Q: Don't you just use the dictionary?
A: Most people think translating is something akin to painting-by-numbers. With the help of a good dictionary, all you have to do is trade the reds and greens for yellows and blues, and you`ll end up with a perfectly acceptable replica of the original, only in a different color palette. But in literary translation, mechanical skill is not enough. The translator has to have an artist`s eye, and know that a dab of raw umber here or a lick of white there may be necessary to inject brightness or depth into the work. The dictionary may present you with a dozen possible word choices, and yet you may find that not one of these gives the text the exact sense you are looking for. After all, even in the original language, every word is itself a metaphor, an abstraction that stands for something else. At some point you have to throw away the dictionary and reach into yourself as a writer for your own instinctive feel for the language.
At the same time, you have to take into account the literary conventions of the two languages, which are bound to clash at some point. If the author uses simple language and clipped sentences, the translator must try to follow suit, yet avoid making it sound childish or simplistic. If the author prefers a compound- word vocabulary and a complex sentence structure, the translator may have to nudge the English up to a loftier, more Latinate register — yet without making it sound overly ponderous, because what is authoritative in one language may be pretentious in the next.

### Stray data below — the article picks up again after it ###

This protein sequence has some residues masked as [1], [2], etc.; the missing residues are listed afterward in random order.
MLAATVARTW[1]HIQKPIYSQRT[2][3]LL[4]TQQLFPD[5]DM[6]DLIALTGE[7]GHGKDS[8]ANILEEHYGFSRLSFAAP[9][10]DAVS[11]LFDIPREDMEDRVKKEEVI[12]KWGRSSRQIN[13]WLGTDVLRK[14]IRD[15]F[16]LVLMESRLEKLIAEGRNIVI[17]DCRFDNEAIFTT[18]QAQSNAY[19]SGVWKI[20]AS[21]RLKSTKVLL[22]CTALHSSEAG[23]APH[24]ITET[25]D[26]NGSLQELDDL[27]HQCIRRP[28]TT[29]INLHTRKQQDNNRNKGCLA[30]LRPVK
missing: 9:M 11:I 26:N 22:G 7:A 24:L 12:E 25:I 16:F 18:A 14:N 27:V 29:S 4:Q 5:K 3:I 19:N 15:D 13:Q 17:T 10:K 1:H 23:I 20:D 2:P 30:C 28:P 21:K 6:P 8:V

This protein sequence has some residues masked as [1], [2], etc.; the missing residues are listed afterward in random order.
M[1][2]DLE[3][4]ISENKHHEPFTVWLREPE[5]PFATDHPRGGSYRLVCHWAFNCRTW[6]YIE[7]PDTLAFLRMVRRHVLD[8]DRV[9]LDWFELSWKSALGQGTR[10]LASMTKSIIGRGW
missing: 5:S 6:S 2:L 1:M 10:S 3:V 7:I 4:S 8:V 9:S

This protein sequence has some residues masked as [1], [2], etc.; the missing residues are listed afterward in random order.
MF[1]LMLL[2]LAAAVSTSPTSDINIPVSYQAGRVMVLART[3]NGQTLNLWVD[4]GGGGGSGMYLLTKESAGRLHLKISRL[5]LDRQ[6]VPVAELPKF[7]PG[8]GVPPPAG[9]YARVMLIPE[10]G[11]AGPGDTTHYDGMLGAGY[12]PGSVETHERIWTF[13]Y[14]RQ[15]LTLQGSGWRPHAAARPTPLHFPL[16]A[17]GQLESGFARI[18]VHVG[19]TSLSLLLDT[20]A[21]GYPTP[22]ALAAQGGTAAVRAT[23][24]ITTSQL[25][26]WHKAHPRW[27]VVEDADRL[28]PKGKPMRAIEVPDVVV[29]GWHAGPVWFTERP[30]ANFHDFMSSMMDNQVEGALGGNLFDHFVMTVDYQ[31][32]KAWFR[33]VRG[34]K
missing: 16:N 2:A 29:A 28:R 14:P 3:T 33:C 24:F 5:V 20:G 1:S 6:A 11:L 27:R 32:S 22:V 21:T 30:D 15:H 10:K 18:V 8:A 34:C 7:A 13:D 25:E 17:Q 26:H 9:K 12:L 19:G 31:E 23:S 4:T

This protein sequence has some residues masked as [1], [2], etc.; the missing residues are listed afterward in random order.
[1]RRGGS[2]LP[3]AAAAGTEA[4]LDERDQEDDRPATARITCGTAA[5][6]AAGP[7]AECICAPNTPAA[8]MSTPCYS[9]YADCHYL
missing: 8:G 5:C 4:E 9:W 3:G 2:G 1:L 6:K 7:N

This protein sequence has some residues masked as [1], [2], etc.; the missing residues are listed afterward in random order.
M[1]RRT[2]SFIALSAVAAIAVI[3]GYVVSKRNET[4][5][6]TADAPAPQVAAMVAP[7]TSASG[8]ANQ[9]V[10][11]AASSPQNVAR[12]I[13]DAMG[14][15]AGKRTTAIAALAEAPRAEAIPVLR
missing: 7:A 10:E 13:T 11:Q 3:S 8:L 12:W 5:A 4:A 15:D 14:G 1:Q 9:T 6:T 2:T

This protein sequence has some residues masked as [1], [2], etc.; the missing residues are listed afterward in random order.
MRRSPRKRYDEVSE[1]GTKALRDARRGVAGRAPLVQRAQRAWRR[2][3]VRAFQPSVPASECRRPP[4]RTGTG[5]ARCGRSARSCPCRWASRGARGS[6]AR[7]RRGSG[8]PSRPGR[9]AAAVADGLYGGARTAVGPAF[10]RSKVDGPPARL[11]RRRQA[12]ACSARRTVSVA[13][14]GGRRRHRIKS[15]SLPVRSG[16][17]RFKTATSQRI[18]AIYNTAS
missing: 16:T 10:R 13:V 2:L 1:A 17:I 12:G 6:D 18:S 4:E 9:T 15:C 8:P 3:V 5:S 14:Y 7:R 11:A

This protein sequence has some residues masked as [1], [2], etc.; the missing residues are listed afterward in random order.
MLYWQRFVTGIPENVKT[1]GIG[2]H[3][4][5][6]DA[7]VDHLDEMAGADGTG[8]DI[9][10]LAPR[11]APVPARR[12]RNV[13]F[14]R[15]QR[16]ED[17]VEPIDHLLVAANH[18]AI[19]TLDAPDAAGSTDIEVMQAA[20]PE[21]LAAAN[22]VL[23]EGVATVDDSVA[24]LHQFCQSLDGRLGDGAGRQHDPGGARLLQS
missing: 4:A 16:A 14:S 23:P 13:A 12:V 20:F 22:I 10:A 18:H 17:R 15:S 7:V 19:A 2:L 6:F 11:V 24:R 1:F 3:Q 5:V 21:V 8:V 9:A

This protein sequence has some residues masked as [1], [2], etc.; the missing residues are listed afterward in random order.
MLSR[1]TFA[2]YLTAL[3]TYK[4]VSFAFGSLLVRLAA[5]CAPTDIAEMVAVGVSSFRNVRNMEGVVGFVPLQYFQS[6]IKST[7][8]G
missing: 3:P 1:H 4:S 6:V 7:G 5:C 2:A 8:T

The translator has to avoid anachronisms, and carefully match the idioms to the time period in which the book is set. Humor, irony and sarcasm need a deft hand, since every language has its own sense of humor, its own culture of irony. There is also the matter of class, race, and regional idiosyncrasies — how to transfer dialect in one language into an appropriate equivalent. And then there is slang, so crucial in the writing of convincing dialogue, which is a minefield all by itself — you have to keep up with the rapidly changing nature of colloquialisms, swear words, street talk, teen speech and technical jargon, if you don't want the translation to sound archaic or false.
Finally, you have to pay particular attention to syntax, and to the rhythms the translated words produce on the page. All too often, after being put through the translation mill, a book will end up having all the life knocked out of it. For too strict a translation will turn a book into something neutral and uninspired at best; at worst, it will come out sounding sad, flat, plodding, and dated — a far cry, surely, from what the author intended.
-- From Translation, or the Forger`s Art by Hester Velmans, published in The Low Countries: Crossroads of Cultures, Nodus 2006